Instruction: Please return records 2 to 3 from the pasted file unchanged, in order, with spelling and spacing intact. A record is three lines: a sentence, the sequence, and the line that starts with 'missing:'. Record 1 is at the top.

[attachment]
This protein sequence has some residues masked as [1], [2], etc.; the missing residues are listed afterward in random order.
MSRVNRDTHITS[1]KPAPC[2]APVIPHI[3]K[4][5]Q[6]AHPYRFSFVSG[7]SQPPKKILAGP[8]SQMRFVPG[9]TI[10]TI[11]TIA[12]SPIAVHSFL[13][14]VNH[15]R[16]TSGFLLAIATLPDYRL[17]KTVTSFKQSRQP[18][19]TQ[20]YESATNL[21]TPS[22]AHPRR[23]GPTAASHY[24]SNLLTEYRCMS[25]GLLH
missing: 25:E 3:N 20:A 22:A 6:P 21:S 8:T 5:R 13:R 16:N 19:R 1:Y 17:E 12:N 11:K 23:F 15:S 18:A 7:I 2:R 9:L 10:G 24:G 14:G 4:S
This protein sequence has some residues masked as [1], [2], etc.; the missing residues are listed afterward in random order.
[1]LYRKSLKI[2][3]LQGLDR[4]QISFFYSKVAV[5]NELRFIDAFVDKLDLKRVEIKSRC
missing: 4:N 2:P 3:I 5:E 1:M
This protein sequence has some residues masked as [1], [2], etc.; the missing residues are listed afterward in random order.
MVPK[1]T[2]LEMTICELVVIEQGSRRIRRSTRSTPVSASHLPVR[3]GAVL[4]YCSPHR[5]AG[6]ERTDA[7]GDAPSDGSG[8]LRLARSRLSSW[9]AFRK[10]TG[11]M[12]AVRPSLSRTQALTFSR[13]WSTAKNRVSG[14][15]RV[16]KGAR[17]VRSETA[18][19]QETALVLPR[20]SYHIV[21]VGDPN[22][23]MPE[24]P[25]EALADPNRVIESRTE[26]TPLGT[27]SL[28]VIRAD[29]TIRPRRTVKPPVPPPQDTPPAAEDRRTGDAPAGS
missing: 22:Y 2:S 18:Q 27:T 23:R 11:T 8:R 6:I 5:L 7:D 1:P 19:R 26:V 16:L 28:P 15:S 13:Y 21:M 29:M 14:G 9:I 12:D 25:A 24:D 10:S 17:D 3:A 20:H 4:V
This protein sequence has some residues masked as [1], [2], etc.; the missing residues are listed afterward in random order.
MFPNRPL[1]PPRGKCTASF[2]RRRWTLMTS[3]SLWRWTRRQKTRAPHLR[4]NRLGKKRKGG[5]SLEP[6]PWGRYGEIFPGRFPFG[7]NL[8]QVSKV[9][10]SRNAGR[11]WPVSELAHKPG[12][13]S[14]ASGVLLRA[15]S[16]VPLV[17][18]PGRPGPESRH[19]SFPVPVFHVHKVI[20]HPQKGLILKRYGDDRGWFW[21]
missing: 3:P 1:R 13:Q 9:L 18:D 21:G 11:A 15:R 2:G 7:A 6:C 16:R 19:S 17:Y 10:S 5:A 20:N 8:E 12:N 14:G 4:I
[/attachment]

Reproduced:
This protein sequence has some residues masked as [1], [2], etc.; the missing residues are listed afterward in random order.
[1]LYRKSLKI[2][3]LQGLDR[4]QISFFYSKVAV[5]NELRFIDAFVDKLDLKRVEIKSRC
missing: 4:N 2:P 3:I 5:E 1:M
This protein sequence has some residues masked as [1], [2], etc.; the missing residues are listed afterward in random order.
MVPK[1]T[2]LEMTICELVVIEQGSRRIRRSTRSTPVSASHLPVR[3]GAVL[4]YCSPHR[5]AG[6]ERTDA[7]GDAPSDGSG[8]LRLARSRLSSW[9]AFRK[10]TG[11]M[12]AVRPSLSRTQALTFSR[13]WSTAKNRVSG[14][15]RV[16]KGAR[17]VRSETA[18][19]QETALVLPR[20]SYHIV[21]VGDPN[22][23]MPE[24]P[25]EALADPNRVIESRTE[26]TPLGT[27]SL[28]VIRAD[29]TIRPRRTVKPPVPPPQDTPPAAEDRRTGDAPAGS
missing: 22:Y 2:S 18:Q 27:T 23:R 11:T 8:R 6:I 5:L 7:D 1:P 19:R 26:V 16:L 28:P 15:S 13:Y 21:M 29:M 14:G 9:I 12:D 25:A 24:D 10:S 17:D 3:A 20:H 4:V